Part 1 of the “GDPR Accountability” series
Having recently attended a two-day conference during which the General Data Protection Regulation (GDPR) was a frequent presentation topic, I have to admit to a developing sense of concern over discussion topics. And dismay for organizations casting around for answers to meet the GDPR’s requirements. So I want to take a closer look at the GDPR’s definition of accountability, and offer tips on how organizations can “get clean,” “stay clean,” and “show clean.”
One of the big differences between the current data protection acts and GDPR is the concept of accountability.
There are others, such as joint responsibility of data controller and data processor, but that is more of a binary 0/1 fact: now that you know about it, you have to comply. How do you comply? Take a look at accountability.
One of the earlier Information Commissioner’s Office “guidance to the GDPR” documents makes the point:
“The most significant addition is the accountability principle. The GDPR requires you to show how you comply with the principles – for example, documenting the decisions you take about processing activity.
“You must implement appropriate technical and organisational measures that ensure and demonstrate that you comply.“
A recent Gartner publication considers the “Top 5 Priorities to Prepare for EU GDPR” to be:
- Determine your role under the GDPR
- Appoint a data protection officer
- Demonstrate accountability in all processing activities
- Check cross-border data flows
- Prepare for data subjects exercising their rights
So after 1) determining how GDPR affects you (for example, are you a data processor, a data controller, or both; do you have dealings with the EU or EU residents’ data?) and 2) determining if you need to appoint a data protection officer, the next most critical thing to do is 3) demonstrate accountability of processing activities.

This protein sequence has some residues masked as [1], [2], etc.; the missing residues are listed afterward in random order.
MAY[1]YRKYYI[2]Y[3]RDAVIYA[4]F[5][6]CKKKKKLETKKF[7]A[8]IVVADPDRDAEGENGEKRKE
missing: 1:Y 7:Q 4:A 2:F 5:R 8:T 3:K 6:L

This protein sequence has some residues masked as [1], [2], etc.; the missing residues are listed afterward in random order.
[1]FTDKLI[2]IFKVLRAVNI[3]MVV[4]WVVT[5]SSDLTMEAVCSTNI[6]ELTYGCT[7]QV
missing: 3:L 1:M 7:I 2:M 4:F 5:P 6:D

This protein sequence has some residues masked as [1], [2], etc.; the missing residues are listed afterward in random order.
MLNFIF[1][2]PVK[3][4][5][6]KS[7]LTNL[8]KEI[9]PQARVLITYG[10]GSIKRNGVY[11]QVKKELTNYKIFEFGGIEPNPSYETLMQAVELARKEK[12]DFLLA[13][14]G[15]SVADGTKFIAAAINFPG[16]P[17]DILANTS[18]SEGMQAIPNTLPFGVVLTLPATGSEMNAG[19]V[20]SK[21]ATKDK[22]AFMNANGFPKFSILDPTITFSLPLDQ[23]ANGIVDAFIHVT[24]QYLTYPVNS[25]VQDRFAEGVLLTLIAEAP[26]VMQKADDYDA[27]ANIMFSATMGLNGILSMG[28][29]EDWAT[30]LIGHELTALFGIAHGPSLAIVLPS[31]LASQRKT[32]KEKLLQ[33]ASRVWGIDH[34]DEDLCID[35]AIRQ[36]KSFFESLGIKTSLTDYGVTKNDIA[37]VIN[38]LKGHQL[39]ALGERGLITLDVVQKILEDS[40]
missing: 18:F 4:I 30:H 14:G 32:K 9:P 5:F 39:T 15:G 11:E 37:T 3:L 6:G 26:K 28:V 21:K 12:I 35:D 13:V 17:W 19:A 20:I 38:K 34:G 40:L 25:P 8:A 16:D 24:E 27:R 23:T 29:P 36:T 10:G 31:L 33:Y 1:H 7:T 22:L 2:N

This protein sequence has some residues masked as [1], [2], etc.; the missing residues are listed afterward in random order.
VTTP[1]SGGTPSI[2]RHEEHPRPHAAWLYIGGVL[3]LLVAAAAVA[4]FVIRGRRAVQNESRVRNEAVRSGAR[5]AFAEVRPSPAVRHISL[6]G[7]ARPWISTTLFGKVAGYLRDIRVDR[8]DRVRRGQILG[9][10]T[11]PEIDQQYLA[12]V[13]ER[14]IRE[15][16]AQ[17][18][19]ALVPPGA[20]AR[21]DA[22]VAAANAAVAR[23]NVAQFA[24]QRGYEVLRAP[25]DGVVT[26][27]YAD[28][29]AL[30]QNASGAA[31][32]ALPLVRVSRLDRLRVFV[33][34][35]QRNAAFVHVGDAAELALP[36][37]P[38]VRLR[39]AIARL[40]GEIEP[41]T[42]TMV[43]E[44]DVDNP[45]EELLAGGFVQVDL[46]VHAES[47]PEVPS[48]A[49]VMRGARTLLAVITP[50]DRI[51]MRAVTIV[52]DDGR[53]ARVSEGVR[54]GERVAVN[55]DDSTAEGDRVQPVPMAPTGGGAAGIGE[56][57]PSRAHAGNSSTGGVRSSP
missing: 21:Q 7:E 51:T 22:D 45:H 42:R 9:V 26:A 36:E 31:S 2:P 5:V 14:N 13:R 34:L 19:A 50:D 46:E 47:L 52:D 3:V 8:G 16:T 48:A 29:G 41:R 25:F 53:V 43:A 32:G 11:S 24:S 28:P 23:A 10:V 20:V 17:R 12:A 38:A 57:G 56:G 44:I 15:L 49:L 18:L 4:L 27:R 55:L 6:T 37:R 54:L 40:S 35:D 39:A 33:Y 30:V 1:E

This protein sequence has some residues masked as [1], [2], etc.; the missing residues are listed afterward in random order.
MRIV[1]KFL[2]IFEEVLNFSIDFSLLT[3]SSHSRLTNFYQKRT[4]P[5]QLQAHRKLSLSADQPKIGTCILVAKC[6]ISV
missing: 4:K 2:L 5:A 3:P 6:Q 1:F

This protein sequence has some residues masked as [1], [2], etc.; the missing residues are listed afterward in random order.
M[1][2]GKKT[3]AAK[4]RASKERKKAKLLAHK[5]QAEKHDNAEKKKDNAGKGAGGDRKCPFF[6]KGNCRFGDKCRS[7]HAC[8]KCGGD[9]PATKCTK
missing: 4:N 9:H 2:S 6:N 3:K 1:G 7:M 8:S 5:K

The GDPR itself specifically talks about accountability in Article 5 paragraph 2, “The controller shall be responsible for, and be able to demonstrate compliance with, paragraph 1 (‘accountability’).”
This paragraph refers to the six principles of GDPR, which for the sake of brevity, I’ll highlight only the phrasing at the end of each principle:
- Lawful, fairness, and transparency
- Purpose limitation
- Data minimization
- Storage limitation
- Integrity and confidentiality
Article 30 paragraph 3 requires that data controllers and processors record their duties and responsibilities in writing, including in electronic form.
The gist of the regulations
In other words, the supervising authority requires that, in order for you to avoid an audit and potential financial sanctions and/or reprimands, you are to be both responsible for and demonstrate how you comply with the six principles above. And you must record your duties as a data processor and/or controller in writing – including in electronic form, which would be the most cost-effective, repeatable, reportable, and reliably auditable way of doing that.
Rolling out some encryption, pseudonymization, or blocking and data-deletion technology, for example, is necessary and good. They’re obviously useful and in some cases essential. But on its own, this is not necessarily demonstrating accountability.
In other words, they don’t answer the bigger GDPR compliance question – showing how you comply with the principles, such as recording decisions about processing, recording the decisions, and mitigating actions put in place after a data protection impact assessment (DPIA) is carried out.
Something more is required both in approach and tooling.
The next blog in this series will explore possible approaches.